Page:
Five Key Procurement Trade-offs for 2017

Over the last quarter of 2016, I think I participated in more conferences, workshops and webinars than ever before in a concentrated period.  In some I simply observed, in other cases I spoke, chaired or facilitated the debate. Locations varied from the exciting to the inconvenient, the traditional to the exciting and novel.

But as we move into the bright and shiny new year, it is time to think about what I’ve seen and heard. What have I observed or learnt that might be of more general interest to our audience? What are the trends and issues that might be occupying the minds of the procurement profession in 2017?

So here are five thoughts which we will expand on next week. None are completely new, original or revolutionary, but they do give some sort of snapshot of the major issues and areas of interest that procurement leaders (and solution providers) in our industry seem to be focusing on and considering.

We’ll look at them as tensions, or trade-offs, just to make things more interesting, because in every case, matters aren’t totally clear cut. It is not a case of “this approach is right and this is wrong” – rather it is a case of trying to reconcile different approaches to arrive at the optimal route forwards. So here we go:

  • Value versus savings: how do we make sure organisations understand what procurement can deliver in terms of value and get away from “savings” as the primary performance measure for procurement activity? That's not a new question, progress has been made, but is still an issue for many.
  • Agility, speed and responsiveness versus process, compliance and governance: we heard a lot at various conferences about the need for procurement to move fast, to be aligned with an ever-increasing rate of business change. And yet, don’t we also have a role to protect our shareholders' (or taxpayers') money? How do we balance those sometimes conflicting objectives?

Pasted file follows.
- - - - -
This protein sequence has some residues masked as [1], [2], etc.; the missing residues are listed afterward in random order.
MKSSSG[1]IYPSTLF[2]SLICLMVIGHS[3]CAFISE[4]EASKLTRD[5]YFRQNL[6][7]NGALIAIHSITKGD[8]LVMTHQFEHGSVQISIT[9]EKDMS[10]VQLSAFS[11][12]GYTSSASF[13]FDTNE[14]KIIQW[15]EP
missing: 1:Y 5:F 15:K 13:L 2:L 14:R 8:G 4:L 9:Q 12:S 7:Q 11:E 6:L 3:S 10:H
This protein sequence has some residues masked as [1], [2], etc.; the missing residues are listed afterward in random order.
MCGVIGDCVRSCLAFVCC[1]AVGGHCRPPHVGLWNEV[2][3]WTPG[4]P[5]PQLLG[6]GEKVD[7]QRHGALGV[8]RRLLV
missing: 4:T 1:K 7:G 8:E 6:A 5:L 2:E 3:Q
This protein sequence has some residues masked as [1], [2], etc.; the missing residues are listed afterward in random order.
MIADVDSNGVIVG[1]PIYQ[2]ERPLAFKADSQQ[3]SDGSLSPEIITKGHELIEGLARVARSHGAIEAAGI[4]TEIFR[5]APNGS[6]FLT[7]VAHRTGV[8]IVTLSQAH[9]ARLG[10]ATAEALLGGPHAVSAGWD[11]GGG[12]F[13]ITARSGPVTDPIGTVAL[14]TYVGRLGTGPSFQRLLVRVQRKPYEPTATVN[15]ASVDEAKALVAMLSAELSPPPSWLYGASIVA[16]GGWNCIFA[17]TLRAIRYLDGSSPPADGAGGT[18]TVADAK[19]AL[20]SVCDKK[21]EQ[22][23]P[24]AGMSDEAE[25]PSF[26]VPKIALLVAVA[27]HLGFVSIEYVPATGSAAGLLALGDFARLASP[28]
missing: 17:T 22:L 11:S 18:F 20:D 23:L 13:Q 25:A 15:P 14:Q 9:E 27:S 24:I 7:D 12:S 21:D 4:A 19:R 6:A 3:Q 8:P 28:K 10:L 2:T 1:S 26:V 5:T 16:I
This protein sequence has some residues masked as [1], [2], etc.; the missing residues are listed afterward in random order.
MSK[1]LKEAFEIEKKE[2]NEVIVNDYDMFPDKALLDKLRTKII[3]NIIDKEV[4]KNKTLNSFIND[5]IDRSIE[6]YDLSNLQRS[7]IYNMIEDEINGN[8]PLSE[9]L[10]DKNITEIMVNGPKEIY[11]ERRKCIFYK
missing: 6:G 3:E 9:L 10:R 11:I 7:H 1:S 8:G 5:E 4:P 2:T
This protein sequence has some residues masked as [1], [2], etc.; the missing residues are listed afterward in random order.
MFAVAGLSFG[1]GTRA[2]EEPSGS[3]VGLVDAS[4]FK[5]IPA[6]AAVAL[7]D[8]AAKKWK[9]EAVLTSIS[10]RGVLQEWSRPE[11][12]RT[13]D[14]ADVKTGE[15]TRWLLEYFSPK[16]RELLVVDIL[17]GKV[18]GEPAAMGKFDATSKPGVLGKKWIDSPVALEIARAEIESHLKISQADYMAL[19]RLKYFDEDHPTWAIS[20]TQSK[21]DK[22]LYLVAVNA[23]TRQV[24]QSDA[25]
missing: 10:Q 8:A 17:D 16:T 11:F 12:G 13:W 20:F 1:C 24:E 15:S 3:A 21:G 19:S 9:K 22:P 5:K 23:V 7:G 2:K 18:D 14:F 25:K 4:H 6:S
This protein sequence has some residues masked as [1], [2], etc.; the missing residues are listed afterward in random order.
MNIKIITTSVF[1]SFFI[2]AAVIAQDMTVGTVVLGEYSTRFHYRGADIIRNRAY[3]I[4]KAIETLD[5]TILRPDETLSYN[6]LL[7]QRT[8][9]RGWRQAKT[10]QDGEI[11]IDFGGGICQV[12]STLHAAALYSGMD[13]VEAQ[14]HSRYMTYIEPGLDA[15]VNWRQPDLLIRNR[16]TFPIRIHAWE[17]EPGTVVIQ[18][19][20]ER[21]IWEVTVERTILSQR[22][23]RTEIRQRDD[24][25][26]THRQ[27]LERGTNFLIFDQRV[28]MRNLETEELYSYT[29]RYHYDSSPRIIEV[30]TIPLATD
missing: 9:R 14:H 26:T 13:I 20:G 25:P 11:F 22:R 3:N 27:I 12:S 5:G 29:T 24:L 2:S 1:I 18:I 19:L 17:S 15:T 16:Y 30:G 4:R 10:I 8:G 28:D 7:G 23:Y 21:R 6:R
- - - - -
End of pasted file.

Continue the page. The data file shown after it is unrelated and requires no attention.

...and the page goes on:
• Simplified technology versus greater capability: in a number of areas there is a move to make software easier to use. Activities can then be delegated away from specialists to “end-users”. So as well as purchase-to-pay processes becoming more and more consumer-like, budget holders might run simple (or even not so simple) eSourcing processes themselves and everyone in the organisation might have access to intuitive and graphical spend analysis tools. Yet we also see tech getting smarter and deeper, for instance in the optimisation area.
  • The “procurement profession” versus the need for business skills: there is much talk of procurement people needing stronger general business and interpersonal skills – yet what exactly is it that defines a “procurement professional”? Is there still a core body of knowledge or skills that we mustn’t forget if we want to make “procurement” useful to our organisations - just what is it that we can and should do, that our internal stakeholders can’t?
  • Supplier collaboration and innovation versus tactical power plays: the need for savings in many industries and categories has not gone away. That means we still see some fairly blunt approaches used with suppliers. But some of the best sessions we’ve seen during the conference season have focused on how to capture innovation from supply markets and how to collaborate better with suppliers and potential suppliers.

So, some interesting discussion to look forward to in 2017, starting next week.

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